A deafening blast; an explosion; the horrific screams; the senseless mutilation of human bodies; the smell of sulphur in the air; the smoke rising above the carnage; people running for their lives; life stripped of its sanctity – the world coming to an unexpected, unannounced end.
Just as the noise dies down, and the carnage nears an end. Just as the screaming stops, and the people begin to emerge. Just as the crowd regains composure, and tries to ascertain the damage, all hell breaks loose. Most of those who had been lucky enough to survive the first attack now lying here and there on the ground, their blood splattered all over the place, every single one of them, lifeless and dead.
Delhi, Islamabad, Rome, Mumbai, Lahore, Washington DC, Jerusalem, London, Ramallah, Karachi, New York. Every city of every country of the world, whether it is a bustling cosmopolitan economic hub, or the capital of the country, or a small town at the foot of a beautiful mountain, has, at one time or another, been the undeserving victim of a terrorist attack. Based on virtually no systematic pattern, without a shred of warning, with no respect for the value and preservation of human life, not discriminating between the potential victims of their heinous act, a suicide bomber or a terrorist causes life to come to a standstill and makes nations weak, not only to outside forces, but to rouge elements within as well.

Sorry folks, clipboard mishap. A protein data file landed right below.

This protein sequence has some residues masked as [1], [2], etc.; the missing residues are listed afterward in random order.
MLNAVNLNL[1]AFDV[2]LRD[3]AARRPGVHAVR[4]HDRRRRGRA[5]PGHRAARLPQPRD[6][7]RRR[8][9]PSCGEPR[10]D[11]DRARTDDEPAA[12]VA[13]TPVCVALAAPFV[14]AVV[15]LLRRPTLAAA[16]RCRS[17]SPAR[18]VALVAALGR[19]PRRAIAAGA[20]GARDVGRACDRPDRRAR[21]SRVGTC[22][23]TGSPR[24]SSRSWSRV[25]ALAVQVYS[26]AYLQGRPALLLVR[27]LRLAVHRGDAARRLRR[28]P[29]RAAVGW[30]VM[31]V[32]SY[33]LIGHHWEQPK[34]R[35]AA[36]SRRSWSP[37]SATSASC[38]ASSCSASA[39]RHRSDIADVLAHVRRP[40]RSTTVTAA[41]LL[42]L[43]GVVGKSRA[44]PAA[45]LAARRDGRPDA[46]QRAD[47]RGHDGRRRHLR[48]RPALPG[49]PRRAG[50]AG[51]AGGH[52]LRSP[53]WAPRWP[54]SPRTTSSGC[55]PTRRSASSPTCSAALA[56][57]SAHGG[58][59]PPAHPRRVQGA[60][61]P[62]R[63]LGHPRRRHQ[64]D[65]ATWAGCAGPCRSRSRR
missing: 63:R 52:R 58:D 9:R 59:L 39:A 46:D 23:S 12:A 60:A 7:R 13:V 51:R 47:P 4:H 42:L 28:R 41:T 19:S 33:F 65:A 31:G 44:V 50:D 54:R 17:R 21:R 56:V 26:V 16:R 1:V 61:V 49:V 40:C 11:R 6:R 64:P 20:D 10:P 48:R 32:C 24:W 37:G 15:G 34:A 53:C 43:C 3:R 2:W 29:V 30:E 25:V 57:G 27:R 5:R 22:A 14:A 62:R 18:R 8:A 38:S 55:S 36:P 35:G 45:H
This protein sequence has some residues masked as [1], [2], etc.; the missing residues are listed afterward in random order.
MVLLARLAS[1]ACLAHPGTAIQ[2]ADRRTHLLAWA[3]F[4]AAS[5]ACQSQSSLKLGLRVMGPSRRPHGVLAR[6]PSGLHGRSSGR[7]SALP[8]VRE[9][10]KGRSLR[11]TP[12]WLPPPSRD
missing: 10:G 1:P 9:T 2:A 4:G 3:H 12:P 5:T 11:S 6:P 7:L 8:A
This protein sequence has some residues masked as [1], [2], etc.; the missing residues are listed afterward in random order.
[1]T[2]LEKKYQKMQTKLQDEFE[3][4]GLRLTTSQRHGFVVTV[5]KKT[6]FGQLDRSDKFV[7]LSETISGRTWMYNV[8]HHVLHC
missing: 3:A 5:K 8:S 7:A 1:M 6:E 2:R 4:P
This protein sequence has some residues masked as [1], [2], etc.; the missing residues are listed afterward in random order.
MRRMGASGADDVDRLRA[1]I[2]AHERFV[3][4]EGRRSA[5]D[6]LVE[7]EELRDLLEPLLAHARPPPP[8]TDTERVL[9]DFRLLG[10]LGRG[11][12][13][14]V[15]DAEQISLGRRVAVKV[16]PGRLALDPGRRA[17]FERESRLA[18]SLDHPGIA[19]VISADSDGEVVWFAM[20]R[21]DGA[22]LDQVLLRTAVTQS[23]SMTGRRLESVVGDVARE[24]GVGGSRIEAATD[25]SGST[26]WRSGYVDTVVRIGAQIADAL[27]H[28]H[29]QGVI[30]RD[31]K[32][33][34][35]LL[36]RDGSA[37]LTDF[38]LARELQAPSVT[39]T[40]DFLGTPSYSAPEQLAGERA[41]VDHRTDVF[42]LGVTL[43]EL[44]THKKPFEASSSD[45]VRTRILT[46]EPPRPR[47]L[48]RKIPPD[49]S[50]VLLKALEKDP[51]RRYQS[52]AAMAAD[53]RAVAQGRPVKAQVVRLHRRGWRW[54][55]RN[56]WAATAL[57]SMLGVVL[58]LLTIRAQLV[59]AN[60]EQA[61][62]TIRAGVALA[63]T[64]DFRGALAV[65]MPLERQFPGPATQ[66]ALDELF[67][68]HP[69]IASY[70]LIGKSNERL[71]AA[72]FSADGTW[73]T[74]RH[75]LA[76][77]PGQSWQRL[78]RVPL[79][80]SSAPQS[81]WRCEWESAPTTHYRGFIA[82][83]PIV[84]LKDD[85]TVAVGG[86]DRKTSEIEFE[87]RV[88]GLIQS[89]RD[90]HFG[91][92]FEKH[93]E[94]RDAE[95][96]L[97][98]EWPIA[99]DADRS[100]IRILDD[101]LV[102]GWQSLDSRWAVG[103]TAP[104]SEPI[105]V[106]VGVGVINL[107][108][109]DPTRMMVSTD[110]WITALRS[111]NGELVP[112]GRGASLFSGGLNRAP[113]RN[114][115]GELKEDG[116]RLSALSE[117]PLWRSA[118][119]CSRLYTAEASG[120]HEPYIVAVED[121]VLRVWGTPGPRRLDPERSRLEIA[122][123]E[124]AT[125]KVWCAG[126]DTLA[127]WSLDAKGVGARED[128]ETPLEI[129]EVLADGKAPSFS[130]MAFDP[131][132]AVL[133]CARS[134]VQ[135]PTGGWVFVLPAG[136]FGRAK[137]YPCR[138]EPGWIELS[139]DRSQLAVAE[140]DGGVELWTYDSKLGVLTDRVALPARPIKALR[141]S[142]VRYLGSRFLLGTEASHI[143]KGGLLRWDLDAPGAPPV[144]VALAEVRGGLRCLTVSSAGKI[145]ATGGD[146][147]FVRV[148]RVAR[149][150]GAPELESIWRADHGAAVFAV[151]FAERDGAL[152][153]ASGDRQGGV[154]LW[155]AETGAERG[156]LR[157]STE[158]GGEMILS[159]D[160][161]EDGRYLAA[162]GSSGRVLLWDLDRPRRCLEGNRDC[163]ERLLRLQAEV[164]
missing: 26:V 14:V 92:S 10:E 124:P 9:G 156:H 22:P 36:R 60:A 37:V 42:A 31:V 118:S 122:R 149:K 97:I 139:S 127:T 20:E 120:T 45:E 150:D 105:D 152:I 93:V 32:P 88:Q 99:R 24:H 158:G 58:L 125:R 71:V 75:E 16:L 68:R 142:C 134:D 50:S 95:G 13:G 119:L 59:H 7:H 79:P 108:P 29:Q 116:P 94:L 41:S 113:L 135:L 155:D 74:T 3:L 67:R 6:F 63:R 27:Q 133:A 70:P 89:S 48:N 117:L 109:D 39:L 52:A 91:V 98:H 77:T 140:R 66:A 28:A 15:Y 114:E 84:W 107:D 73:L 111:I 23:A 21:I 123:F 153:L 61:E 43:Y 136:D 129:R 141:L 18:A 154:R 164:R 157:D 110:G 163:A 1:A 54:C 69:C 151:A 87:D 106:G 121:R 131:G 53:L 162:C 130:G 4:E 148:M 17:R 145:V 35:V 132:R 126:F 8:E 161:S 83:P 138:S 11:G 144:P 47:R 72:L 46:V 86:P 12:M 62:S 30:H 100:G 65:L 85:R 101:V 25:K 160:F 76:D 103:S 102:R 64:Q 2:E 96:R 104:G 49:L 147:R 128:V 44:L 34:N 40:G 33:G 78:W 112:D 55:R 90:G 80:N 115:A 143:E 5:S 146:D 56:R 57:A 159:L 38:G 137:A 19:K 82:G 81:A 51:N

For some, those who find the diplomatic process a bit too time-consuming and tedious, terrorism has become a norm; a way of life. Though it becomes an answer for some, it results in posing an infinite number of questions to those who have to suffer the horrific consequences. Not only innocent civilians and bystanders, but nations become victims as well, as their economies slowly begin to cripple under the burden of a deteriorating law and order situation.
Despite the world facing a severe economic recession, for the preservation and protection of the most fundamental human right to life, the global community – at the expense of economic growth, the cost of economic well-being and the stake of economic stability; is engaged in an endless war: the infamous global war on terror. A war that has stretched for over seven years, with hundreds of thousands of casualties and virtually no end in sight, despite the lives and the budget it has run.
Yes, terrorism must be fought with and stopped by all means, but violence begets violence, as Mahatma Gandhi so rightly said ‘an eye for an eye will make the whole world blind’. The persisting war on terror has not only continued to fuel retaliation, but has made the world a worse, rather than better place to live in, with nations being twice as far away from achieving the Millennium Development Goals today than they were before the war started. The fundamental purpose in fighting terrorism is to make the world a safer and better place to live in, but with the world continuing to ante up and increase hostilities, a time may come where there would no one left to make the world safer or better. Shouldn’t the global community unite in peace, rather than for war?
Aitzaz Rehman Sheikh